“When someone says lets smoke a lolly and I say no because I want to stay off drugs — then I am like Uriah.”

“When they say to me I must take the gun and kill that one to prove myself to them or when they tell me I must take the blame for a crime because I have less on my record … then I am like Joab.”

When I hear these responses I can’t believe how painfully different some people’s life-reality is to mine. I am reminded what a sheltered and privileged life I live.

I also stand in awe at their courage to be more like Uriah knowing even that it may cost their life.

Grace, Alan

Let something essential happen

Let something essential happen

March 9, 2014  |  Lent, Sunday Letter  |  Comments Off

 “Musing takes place in a kind of meadowlands of the imagination, a part of the imagination that has not yet been ploughed, developed, or put to any immediately practical use … time spent is not work time yet without that time the mind becomes sterile, dull, domesticated. The fight for free space – for wilderness and public space – must be accompanied by a fight for free time to spend wandering in that space.”

Rebecca Solnit in Wanderlust: A History of Walking

This LENT let’s spend time wandering in the meadowlands of the imagination.

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Lenten Prayer of Preparation

Oh God, let something essential happen to me, something more than interesting or entertaining or thoughtful.

Oh God, let something essential happen to me, something awesome, something real. Speak to my condition, Lord and change me somewhere inside where it matters, a change that will burn and tremble and heal and explode me into tears or laughter or love that throbs or screams or keeps a terrible, cleansing silence and dares the dangerous deeds. Let something happen which is my real self, Oh God. Amen. [Ted Loder]

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On Thursday I presented a class to a group of Master’s students at UCT. I am guessing most of the students in the class were around 25 years old. I really enjoyed being in their energetic company and stimulating environment! Education really is a precious gift.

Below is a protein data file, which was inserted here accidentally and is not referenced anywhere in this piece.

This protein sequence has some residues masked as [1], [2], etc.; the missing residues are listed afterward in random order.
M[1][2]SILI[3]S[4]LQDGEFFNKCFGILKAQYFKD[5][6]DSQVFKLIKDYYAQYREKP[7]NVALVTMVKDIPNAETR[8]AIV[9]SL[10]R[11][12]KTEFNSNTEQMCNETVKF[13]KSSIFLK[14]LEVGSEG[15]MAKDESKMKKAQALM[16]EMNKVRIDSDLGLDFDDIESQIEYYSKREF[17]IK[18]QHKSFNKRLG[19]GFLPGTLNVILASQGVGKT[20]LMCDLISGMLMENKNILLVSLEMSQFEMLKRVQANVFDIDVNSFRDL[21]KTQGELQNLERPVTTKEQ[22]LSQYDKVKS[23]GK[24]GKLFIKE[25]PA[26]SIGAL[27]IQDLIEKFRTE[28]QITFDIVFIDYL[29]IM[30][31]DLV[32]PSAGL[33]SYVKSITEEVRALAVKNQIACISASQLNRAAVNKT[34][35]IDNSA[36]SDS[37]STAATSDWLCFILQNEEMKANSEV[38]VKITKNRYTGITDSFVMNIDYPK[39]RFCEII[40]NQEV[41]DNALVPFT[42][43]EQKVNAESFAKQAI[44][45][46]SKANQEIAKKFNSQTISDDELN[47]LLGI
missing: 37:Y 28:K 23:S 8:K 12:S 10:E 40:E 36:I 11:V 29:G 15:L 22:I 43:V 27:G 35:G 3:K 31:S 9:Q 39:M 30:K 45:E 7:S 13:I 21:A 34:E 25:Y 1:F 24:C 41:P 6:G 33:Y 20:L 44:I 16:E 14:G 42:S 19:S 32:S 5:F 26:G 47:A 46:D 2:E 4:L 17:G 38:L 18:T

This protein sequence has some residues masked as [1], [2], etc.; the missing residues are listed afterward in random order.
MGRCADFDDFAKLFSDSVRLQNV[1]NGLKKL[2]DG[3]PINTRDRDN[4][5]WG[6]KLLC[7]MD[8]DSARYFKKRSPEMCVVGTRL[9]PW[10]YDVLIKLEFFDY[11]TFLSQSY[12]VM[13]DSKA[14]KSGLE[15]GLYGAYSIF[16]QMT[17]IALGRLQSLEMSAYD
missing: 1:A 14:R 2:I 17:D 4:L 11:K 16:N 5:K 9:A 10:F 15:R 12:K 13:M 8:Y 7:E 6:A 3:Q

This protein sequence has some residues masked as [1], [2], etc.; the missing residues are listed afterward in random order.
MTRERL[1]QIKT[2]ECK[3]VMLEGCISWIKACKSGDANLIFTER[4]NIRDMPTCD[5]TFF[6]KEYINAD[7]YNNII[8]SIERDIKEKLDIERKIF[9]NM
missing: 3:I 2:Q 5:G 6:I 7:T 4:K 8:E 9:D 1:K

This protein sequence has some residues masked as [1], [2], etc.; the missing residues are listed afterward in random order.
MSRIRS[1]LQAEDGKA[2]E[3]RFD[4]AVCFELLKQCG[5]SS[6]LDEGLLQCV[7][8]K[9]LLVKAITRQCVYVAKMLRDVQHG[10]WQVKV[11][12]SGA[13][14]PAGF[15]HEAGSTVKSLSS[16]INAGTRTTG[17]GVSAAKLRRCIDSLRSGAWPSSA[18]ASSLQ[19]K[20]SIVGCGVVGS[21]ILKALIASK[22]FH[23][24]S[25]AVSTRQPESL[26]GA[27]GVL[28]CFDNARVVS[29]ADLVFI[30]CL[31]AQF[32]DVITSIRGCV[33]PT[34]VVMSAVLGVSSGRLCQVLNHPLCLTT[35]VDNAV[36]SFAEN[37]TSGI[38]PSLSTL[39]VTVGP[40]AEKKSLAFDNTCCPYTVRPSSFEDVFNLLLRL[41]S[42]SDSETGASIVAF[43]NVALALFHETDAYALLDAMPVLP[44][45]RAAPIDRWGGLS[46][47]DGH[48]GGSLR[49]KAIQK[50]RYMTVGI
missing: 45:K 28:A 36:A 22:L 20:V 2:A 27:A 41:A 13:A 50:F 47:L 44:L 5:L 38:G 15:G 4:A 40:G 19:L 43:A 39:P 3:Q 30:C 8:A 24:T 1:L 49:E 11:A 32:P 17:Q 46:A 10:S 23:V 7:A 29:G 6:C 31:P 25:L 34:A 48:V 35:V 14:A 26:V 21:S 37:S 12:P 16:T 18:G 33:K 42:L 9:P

So I asked them where they saw themselves on the socio-economic class – upper class, middle class or lower class. Everyone said they fitted into the middle class.

Then I asked them if I wanted them to come and work for me after they graduate what would they be willing to work for. “Anyone willing to work for R10 000 p.m.?” There was no one willing to work for that sum. There was one person willing to work for R15 000 and only a handful willing to work for R20 000, but most were still hoping for more.

The trap was laid. (I felt like a certain advocate …)

Then I informed them that only about 10% of South Africans earn more than R10 000 p.m. So earning anything above R10 000 p.m. immediately places one in the top 10%. And there is nothing “middle class” about the top 10%.

I also grew up believing I was middle class – yet I too am well into the top 10%. In fact with my education, housing, secure job, car etc. I am probably knocking on the door of the top 1%. Just like the UCT students I struggle to confess the truth of my financial life: “Hi my name is Alan, and I am RICH.” But only when I confess the truth of who I am can I begin to have a more honest relationship with my money and a more generous relationship with those around me.

Secondly, only when I realise that I am on the top and not in the middle can I perhaps re-channel my energy from trying to reach the top (because I am there already) to making the system more just and compassionate for all.

Thirdly, only then may I be convicted and convinced that I can live with less myself – because after all so many others live with less than I do. When I am liberated to live with less I may be healed of my anxiety that comes with thinking I always need more.

May this be our experience this LENT.

Grace, Alan

Money, money, money

Money, money, money

March 2, 2014  |  Sunday Letter, Transfiguration Sunday  |  Comments Off

Heaven Coffee

If you buy coffee in HEAVEN you get to decide the price.

It has been great to see people’s response
to this new method of payment.
Disbelief, followed by laughter,
followed by generously paying more :)!

 

This letter is a continuation from last week’s letter on money – see post below.